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Supporting terrorism and bad policies are to blame for Pakistan’s economic catastrophe: Report

Asian Lite observed that by patronizing and supporting militancy and extremism in the name of jihad, Pakistan has rarely prioritized long-term economic progress and instead displayed shortsightedness by conducting a war, either directly or through a proxy, with its neighbour.

The frightening situation in Pakistan is causing concern throughout the world, and serves as a warning of what happens to nations that foster extremism, support terrorism, lack growth and development strategies, and show complete contempt for the well-being of their average population. Such societies are destined to fall.

A confluence of decades of poor policy has led to Pakistan’s current economic disaster. It has devolved into a state at war with itself. Asian Lite observed that by patronizing and supporting militancy and extremism in the name of jihad, it has rarely prioritized long-term economic progress and instead displayed shortsightedness by conducting a war, either directly or through a proxy, with its neighbour.

In an effort to avert its approaching insolvency before it is too late, Pakistan is appealing to the International Monetary Fund (IMF) for a $7 billion bailout package. The IMF delegation’s visit to Pakistan would lead to challenging times. According to the study, Pakistan will need to adopt a variety of contentious austerity measures, such as large subsidy cuts and market reforms, in order to secure this loan.

The rating agency Moody’s underlined that the “country’s ability to afford its own debt is one of the weakest among the sovereigns” in a remark that was cited in the report.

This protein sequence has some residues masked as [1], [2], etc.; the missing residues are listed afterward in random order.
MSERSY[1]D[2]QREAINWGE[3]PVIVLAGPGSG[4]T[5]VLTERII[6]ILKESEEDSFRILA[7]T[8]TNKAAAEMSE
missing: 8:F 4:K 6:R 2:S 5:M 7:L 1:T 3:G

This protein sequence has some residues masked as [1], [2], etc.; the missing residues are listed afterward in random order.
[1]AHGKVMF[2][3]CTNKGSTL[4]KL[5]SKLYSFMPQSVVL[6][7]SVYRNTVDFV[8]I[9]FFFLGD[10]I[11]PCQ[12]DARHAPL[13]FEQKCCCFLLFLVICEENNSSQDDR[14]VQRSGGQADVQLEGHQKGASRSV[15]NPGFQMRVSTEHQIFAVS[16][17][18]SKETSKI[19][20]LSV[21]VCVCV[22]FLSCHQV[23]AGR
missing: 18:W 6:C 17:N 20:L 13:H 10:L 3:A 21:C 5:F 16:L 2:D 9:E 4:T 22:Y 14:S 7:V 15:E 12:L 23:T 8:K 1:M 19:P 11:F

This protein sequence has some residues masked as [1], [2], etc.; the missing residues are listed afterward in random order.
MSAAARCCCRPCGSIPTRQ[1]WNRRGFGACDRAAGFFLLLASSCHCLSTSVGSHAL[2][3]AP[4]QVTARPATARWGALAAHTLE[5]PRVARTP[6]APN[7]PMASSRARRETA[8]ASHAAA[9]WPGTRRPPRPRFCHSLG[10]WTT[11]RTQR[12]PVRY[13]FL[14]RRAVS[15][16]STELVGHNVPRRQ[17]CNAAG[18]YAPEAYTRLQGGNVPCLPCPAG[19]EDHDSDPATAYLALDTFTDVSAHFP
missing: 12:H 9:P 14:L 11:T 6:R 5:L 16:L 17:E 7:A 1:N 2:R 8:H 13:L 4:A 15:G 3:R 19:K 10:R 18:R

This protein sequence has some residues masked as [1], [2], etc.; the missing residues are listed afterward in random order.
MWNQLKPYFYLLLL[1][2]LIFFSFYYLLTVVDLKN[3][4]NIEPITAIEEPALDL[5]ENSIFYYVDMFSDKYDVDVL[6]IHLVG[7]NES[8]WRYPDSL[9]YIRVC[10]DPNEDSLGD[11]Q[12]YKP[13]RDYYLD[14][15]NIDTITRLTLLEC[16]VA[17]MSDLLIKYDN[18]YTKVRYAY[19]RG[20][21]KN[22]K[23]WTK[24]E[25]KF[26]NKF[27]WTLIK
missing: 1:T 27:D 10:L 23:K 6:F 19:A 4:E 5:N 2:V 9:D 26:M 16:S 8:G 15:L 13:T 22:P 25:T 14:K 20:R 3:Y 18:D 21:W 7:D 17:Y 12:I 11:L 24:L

Pakistan has committed to paying $15.5 billion in debt servicing by 2023. The research shows that Pakistan’s interest payment obligation for this year, which is 25% higher than in 2022, is equal to half of the nation’s gross domestic product. According to the assessment, the external debt has climbed from USD 66 billion in FY17 to USD 100 billion at this time.

Asian Lite highlighted a report from the United Nations Development Programme (UNDP) that stated that Pakistan is facing a debt of over USD 250 billion, much exceeding the carrying capability of the Pakistani state, and that it must repay a debt of USD 33 billion by 2023. The problem is getting worse due to the Pakistani Rupee’s (PKR) continuous decline, which has caused it to reach a record low of 267.48 against the dollar.

Millions of people in the country are being forced into poverty and malnutrition as a result of this severe economic setback, which also makes it impossible for the nation to import necessities. The decrease in the nation’s foreign exchange holdings is concerning. Its current foreign exchange holding of USD 3.67 billion, the lowest amount since 2014, is only enough to fund three weeks’ worth of imports.

According to the Asian Lite, a number of factors contributed to the deterioration of the crisis in Pakistan, including its sluggish GDP growth, the global economic drop in performance, increasing worldwide inflation brought on by the conflict in the Ukraine, the falling value of the Pakistani rupee, which made imports more expensive, and a devastating flood that affected over 33 million people.

The nation’s economy is presently in a recession as a result of its own actions, claims the report. Owing to the result of years of terrible policies that enabled terrorism and extremism. It has seldom placed a high priority on protracted economic goals and has shown shortsightedness by engaging in direct or indirect hostilities with India.

Innocent people and law enforcement personnel are being killed as a result of the emergence of terrorist organisations like Tehreek-e-Taliban Pakistan, which was supported by Pakistan’s army and intelligence agency ISI. The war is being waged against the Pakistani state itself.

Its myopic policy choices that led to excessive spending on non-developmental and financially unviable projects are blamed for the current economic crisis.

Pakistan’s fiscal and monetary policies have not undergone structural or economic reforms, and nepotism and graft corruption are rampant in the country’s economy.

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OpIndia Staff
OpIndia Staffhttps://www.opindia.com
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